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Detecting Adverse Events with AHRQ Patient Safety Indicators: Assessing the Usefulness of Post-Discharge Administrative Data in the Veterans Health Administration

Mull HJ, Borzecki AM, Loveland S, Shin M, Chen Q, Rosen AK. Detecting Adverse Events with AHRQ Patient Safety Indicators: Assessing the Usefulness of Post-Discharge Administrative Data in the Veterans Health Administration. Poster session presented at: AcademyHealth Annual Research Meeting; 2012 Jun 24; Orlando, FL.




Abstract:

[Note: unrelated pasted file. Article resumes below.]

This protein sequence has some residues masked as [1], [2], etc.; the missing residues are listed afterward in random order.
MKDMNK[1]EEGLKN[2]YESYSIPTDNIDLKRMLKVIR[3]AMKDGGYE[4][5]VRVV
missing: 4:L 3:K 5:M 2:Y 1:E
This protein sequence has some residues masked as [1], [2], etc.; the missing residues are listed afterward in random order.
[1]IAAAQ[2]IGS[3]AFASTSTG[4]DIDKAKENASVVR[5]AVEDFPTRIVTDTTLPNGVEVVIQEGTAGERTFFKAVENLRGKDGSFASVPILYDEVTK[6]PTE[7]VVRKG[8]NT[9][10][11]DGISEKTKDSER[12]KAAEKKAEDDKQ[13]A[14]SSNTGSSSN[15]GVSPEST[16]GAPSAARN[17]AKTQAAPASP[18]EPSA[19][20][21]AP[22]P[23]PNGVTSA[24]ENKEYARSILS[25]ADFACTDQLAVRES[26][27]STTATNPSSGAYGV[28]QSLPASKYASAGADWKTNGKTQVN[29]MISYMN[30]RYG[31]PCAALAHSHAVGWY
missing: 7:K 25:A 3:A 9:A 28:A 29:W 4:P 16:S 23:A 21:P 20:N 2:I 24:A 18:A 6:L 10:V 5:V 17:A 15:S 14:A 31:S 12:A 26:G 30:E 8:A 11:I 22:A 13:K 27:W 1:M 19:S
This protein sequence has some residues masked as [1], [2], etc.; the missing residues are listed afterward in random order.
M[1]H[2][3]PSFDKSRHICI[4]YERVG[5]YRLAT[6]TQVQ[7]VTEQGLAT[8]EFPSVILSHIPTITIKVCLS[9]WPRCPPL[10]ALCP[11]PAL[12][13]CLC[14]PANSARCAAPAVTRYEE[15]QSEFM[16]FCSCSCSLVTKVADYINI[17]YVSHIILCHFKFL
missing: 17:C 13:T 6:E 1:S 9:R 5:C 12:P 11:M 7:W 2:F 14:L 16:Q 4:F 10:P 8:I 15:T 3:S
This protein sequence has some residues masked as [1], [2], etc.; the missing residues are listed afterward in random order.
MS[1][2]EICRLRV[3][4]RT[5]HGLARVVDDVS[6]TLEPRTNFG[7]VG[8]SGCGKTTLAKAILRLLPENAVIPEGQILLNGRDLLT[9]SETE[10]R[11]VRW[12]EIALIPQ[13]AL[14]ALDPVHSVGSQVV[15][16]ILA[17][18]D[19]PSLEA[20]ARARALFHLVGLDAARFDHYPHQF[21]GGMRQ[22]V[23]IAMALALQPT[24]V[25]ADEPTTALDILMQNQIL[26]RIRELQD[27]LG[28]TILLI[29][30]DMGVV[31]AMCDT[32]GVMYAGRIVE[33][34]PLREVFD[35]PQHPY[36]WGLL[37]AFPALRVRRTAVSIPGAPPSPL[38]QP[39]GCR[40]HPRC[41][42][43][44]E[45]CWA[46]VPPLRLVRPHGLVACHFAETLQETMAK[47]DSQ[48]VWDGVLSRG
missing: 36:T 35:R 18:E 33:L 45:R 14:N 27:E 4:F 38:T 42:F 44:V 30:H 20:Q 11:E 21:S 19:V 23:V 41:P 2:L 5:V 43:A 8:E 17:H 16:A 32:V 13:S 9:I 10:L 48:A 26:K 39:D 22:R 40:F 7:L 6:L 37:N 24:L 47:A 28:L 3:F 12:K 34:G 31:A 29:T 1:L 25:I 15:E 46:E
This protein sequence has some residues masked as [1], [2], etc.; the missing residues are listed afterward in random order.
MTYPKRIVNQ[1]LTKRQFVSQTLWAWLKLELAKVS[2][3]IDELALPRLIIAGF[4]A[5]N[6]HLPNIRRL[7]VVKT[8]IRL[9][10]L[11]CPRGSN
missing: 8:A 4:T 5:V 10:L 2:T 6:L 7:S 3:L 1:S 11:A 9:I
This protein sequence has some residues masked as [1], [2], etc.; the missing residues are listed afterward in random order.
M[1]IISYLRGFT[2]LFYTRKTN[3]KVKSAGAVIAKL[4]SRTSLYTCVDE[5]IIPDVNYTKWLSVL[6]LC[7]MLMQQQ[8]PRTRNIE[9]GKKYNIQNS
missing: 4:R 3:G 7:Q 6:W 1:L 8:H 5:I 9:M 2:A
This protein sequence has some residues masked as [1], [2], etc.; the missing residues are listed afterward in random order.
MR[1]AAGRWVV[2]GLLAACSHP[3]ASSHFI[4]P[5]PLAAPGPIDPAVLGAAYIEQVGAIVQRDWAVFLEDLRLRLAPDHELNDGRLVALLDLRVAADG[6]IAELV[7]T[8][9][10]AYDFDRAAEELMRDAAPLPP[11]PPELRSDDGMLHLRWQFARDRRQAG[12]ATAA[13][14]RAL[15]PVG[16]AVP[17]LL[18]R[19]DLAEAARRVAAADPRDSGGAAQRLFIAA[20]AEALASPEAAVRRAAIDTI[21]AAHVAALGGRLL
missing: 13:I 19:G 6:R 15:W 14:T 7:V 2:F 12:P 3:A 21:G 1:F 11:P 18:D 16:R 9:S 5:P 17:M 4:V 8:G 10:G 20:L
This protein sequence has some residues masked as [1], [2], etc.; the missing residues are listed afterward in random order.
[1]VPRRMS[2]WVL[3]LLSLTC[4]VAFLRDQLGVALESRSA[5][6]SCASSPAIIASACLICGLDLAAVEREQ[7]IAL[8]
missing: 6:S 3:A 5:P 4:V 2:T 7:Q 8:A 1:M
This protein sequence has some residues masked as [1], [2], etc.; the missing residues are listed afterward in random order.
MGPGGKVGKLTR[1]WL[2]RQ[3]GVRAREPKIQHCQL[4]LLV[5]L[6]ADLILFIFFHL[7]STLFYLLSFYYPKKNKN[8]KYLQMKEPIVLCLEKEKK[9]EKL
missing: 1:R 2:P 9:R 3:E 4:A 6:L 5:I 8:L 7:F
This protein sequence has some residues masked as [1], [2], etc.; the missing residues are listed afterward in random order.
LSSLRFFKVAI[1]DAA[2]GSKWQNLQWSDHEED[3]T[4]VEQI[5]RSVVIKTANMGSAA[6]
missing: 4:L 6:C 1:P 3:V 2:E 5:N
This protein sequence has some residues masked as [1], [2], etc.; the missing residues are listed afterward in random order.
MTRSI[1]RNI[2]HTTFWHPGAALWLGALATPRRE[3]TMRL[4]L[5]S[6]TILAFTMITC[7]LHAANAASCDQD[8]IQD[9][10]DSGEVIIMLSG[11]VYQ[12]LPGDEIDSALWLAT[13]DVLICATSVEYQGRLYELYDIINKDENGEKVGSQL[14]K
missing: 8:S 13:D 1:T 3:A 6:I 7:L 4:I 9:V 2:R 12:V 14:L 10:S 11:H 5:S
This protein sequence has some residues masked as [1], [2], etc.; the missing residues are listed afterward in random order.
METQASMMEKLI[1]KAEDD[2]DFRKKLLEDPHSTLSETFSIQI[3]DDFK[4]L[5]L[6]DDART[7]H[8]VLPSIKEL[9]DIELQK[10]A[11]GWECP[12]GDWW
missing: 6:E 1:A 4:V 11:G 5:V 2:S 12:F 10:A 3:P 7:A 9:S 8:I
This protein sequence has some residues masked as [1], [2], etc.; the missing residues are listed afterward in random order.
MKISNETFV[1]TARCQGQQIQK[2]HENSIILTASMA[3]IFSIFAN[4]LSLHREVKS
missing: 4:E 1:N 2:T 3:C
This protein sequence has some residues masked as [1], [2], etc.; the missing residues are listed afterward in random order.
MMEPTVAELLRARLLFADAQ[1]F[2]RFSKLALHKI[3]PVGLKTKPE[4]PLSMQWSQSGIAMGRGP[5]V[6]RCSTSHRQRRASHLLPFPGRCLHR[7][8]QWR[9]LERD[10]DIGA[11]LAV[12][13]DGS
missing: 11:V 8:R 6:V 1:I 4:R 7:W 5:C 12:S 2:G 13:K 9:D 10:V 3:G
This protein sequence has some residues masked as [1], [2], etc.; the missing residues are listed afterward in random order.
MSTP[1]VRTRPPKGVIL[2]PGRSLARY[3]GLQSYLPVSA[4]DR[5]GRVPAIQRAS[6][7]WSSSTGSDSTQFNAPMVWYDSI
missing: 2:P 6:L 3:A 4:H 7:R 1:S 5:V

Research Objectives: The AHRQ Patient Safety Indicators (PSIs) use administrative data to flag cases with potentially preventable adverse events (AEs) attributable to inpatient care. The PSI algorithms do not use post-discharge data; however, using these data may improve AE detection by flagging events related to the inpatient stay that were not identified until after hospital discharge. Studies of inpatient AEs show that the effects of poor quality care can extend beyond the period of hospitalization and result in additional healthcare utilization including unplanned readmissions and emergency department visits. The Veterans Health Administration (VA), with its network of inpatient and outpatient care, is an ideal healthcare setting to evaluate the incidence of PSI-flagged AEs following discharge. Study Design: We ran the PSI software (version 3.1a) on FY03-07 administrative inpatient and outpatient data for selected PSIs: Decubitus Ulcer, Iatrogenic Pneumothorax, Selected Medical Infections, Postoperative Hemorrhage and Hematoma, Postoperative Metabolic Derangement, Postoperative Respiratory Failure, Postoperative Pulmonary Embolism/Deep Vein Thrombosis (PE/DVT), Postoperative Sepsis, Postoperative Wound Dehiscence, and Accidental Puncture or Laceration. To avoid flagging cases with an AE that was present on admission, the PSIs look for secondary ICD-9-CM diagnoses and procedure codes associated with specific events during an inpatient stay. We examined PSI-eligible cases that were not flagged to determine whether any PSI criteria were met post-discharge in a principal diagnosis field. We limited our analysis to 30 days post-discharge. Principal Findings: Applying PSI codes to post-discharge data detected an additional 11,077 AEs among PSI-eligible cases over the five-year time period, compared to the 40,491 PSI-flagged cases in our original dataset. The majority of AEs were PE/DVTs (n = 4,348) and Decubitus Ulcers (n = 3,201). The proportion of the PSI-eligible cases with an AE detected post-discharge ranged from less than 0.03% for Postoperative Respiratory Failure and Accidental Puncture or Laceration, to a high of 0.86% for Postoperative PE/DVT. The vast majority of Decubitus Ulcer, Postoperative Hemorrhage and Hematoma, PE/DVT, and Sepsis cases were detected in the outpatient setting, while the majority of Selected Medical Infections, Postoperative Metabolic Derangement, and Postoperative Wound Dehiscence cases were detected in subsequent admissions. Most cases, between 56% for Iatrogenic Pneumothorax and 93% for Postoperative Wound Dehiscence, were flagged within 14 days post-discharge. Conclusions: The number of cases with specific ICD-9-CM diagnosis and procedure codes reflecting individual PSIs in post-discharge data varied across PSIs. The contribution of post-discharge data to detecting PSI events suggests that AEs attributable to inpatient care may not be adequately captured if PSI algorithms are limited to data from the inpatient stay. Implications for Policy, Practice or Delivery: Modifying PSI algorithms to include post-discharge data may increase the utility of the PSIs for quality improvement and surveillance efforts. Future studies should test the specificity and sensitivity of these post-discharge events, and consider whether post-discharge events should be included in public reporting. Key Words: Patient safety, ICD-9-CM coding, criterion validation, adverse events, administrative data





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